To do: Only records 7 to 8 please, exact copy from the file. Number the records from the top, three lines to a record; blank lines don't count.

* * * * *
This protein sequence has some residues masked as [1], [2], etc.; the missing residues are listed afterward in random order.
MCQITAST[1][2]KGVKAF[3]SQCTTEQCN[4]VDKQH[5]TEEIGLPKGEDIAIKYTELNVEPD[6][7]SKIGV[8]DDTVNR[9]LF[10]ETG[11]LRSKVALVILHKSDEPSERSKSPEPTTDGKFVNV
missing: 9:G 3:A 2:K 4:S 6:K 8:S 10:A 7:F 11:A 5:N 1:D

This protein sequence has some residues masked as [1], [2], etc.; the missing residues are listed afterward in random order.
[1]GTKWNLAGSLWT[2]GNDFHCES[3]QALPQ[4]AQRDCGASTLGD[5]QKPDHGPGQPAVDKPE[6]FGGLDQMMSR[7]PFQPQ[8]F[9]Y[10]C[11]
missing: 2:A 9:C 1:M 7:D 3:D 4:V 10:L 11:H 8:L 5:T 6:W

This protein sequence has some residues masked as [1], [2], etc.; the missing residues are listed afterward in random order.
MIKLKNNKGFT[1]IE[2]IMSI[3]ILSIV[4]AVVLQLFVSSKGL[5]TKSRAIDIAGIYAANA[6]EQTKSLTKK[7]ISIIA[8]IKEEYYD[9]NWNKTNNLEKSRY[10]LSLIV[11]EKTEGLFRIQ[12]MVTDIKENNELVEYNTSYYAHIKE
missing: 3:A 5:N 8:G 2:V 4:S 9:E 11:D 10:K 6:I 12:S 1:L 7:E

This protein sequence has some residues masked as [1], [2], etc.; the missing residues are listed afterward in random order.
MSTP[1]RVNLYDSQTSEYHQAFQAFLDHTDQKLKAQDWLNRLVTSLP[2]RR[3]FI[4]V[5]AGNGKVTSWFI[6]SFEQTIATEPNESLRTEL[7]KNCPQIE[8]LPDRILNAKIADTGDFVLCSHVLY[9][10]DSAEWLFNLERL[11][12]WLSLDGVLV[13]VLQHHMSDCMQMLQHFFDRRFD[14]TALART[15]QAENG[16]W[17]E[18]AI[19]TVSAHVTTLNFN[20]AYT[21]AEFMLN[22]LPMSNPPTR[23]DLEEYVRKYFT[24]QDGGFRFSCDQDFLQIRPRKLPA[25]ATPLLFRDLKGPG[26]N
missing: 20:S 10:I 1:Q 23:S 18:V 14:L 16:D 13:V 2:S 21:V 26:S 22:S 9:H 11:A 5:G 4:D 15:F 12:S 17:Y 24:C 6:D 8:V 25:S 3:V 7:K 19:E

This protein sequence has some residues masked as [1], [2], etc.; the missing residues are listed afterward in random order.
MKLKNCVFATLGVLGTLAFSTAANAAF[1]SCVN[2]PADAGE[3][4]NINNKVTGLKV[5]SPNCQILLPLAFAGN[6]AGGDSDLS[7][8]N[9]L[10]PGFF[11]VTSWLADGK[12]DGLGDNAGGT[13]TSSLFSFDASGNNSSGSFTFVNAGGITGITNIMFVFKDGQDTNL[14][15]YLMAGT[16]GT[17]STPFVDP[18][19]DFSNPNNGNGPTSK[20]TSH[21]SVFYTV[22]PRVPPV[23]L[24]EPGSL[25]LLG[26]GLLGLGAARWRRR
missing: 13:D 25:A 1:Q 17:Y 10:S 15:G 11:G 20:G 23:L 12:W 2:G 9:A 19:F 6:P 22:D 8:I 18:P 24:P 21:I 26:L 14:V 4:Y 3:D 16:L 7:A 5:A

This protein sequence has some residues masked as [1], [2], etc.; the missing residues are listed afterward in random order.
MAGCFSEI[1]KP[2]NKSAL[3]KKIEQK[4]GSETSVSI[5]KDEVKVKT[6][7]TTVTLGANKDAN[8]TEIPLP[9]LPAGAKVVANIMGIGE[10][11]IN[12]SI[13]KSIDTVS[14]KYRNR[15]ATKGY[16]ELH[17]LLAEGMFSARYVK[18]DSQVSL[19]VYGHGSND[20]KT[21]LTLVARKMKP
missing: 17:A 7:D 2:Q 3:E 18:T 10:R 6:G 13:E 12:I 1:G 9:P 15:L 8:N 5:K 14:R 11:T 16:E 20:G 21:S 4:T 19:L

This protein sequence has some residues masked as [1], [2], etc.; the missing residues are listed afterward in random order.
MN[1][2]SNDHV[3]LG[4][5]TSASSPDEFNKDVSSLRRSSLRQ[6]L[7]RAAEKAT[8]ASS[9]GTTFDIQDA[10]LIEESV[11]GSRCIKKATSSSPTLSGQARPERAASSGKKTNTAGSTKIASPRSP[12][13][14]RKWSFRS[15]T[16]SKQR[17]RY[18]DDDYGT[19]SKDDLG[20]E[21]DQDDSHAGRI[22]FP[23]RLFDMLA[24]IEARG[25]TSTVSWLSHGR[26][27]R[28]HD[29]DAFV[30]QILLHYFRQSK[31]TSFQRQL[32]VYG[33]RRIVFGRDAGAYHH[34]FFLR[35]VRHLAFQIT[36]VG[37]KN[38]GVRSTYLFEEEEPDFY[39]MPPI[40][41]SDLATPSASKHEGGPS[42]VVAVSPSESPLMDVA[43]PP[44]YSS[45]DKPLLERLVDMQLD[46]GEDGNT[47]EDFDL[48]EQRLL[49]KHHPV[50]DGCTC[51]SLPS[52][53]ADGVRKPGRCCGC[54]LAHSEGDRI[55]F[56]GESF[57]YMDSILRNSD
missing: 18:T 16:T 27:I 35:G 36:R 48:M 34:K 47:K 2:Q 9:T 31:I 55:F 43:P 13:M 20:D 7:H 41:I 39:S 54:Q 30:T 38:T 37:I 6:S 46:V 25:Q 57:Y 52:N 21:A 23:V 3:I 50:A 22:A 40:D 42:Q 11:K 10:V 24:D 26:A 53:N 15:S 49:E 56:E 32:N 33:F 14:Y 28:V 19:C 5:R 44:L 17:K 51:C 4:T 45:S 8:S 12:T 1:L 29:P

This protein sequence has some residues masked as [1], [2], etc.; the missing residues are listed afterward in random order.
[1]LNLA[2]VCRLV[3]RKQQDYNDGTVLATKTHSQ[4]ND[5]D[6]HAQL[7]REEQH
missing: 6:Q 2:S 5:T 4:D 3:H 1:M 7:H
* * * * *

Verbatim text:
This protein sequence has some residues masked as [1], [2], etc.; the missing residues are listed afterward in random order.
MN[1][2]SNDHV[3]LG[4][5]TSASSPDEFNKDVSSLRRSSLRQ[6]L[7]RAAEKAT[8]ASS[9]GTTFDIQDA[10]LIEESV[11]GSRCIKKATSSSPTLSGQARPERAASSGKKTNTAGSTKIASPRSP[12][13][14]RKWSFRS[15]T[16]SKQR[17]RY[18]DDDYGT[19]SKDDLG[20]E[21]DQDDSHAGRI[22]FP[23]RLFDMLA[24]IEARG[25]TSTVSWLSHGR[26][27]R[28]HD[29]DAFV[30]QILLHYFRQSK[31]TSFQRQL[32]VYG[33]RRIVFGRDAGAYHH[34]FFLR[35]VRHLAFQIT[36]VG[37]KN[38]GVRSTYLFEEEEPDFY[39]MPPI[40][41]SDLATPSASKHEGGPS[42]VVAVSPSESPLMDVA[43]PP[44]YSS[45]DKPLLERLVDMQLD[46]GEDGNT[47]EDFDL[48]EQRLL[49]KHHPV[50]DGCTC[51]SLPS[52][53]ADGVRKPGRCCGC[54]LAHSEGDRI[55]F[56]GESF[57]YMDSILRNSD
missing: 18:T 16:T 27:I 35:G 36:R 48:M 34:K 47:K 2:Q 9:T 31:I 55:F 43:P 13:M 20:D 7:H 41:I 39:S 54:Q 30:T 38:T 37:I 6:S 46:V 25:Q 57:Y 52:N 21:A 23:V 3:I 50:A 22:A 40:D 42:Q 11:K 10:V 24:D 26:A 53:N 15:S 49:E 56:E 32:N 33:F 14:Y 28:V 19:C 5:R 44:L 17:K 51:C 4:T 45:S 8:S 12:T 1:L 29:P

This protein sequence has some residues masked as [1], [2], etc.; the missing residues are listed afterward in random order.
[1]LNLA[2]VCRLV[3]RKQQDYNDGTVLATKTHSQ[4]ND[5]D[6]HAQL[7]REEQH
missing: 6:Q 2:S 5:T 4:D 3:H 1:M 7:H